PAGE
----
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The cost of five years of war in Donbas

Beyond the catastrophic economic price Ukraine has been forced to pay, the war in Donbas has taken a terrible toll on the lives of millions of ordinary Ukrainians. Nothing but a lasting peace and reintegration can turn this situation around.

September 24, 2019 - Janek Lasocki - Hot TopicsIssue 5 2019Magazine

Remains of a shelled Eastern Orthodox church near Donetsk airport. For anyone living close to the frontline, everyday life has been transformed. Photo: Mstyslav Chernov (CC) commons.wikimedia.org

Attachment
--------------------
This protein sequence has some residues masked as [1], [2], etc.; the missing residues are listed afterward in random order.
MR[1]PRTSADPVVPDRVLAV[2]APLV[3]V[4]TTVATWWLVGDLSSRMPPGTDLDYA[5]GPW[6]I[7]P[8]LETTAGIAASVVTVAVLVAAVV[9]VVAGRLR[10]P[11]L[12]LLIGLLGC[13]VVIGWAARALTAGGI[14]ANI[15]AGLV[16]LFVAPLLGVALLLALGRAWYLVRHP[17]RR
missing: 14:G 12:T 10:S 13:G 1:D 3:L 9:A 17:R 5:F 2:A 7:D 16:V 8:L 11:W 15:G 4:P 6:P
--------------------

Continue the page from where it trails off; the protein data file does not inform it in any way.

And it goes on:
Seven years ago, in the summer of 2012, some ten thousand English and French football fans made the journey to Donetsk in eastern Ukraine to see their teams play in the group stages of the UEFA European football championship and then party in the centre of town. They took the newly delivered Hyundair Rotem Intercity trains from Kyiv or flew into the recently opened terminal at Sergey Prokofiev International Airport in Donetsk. It was the capital of the country’s industry, the most populous region and at this time a calling card for Ukraine. No one then could have foreseen that the conflict that erupted less than two years later would turn the region into an active war zone.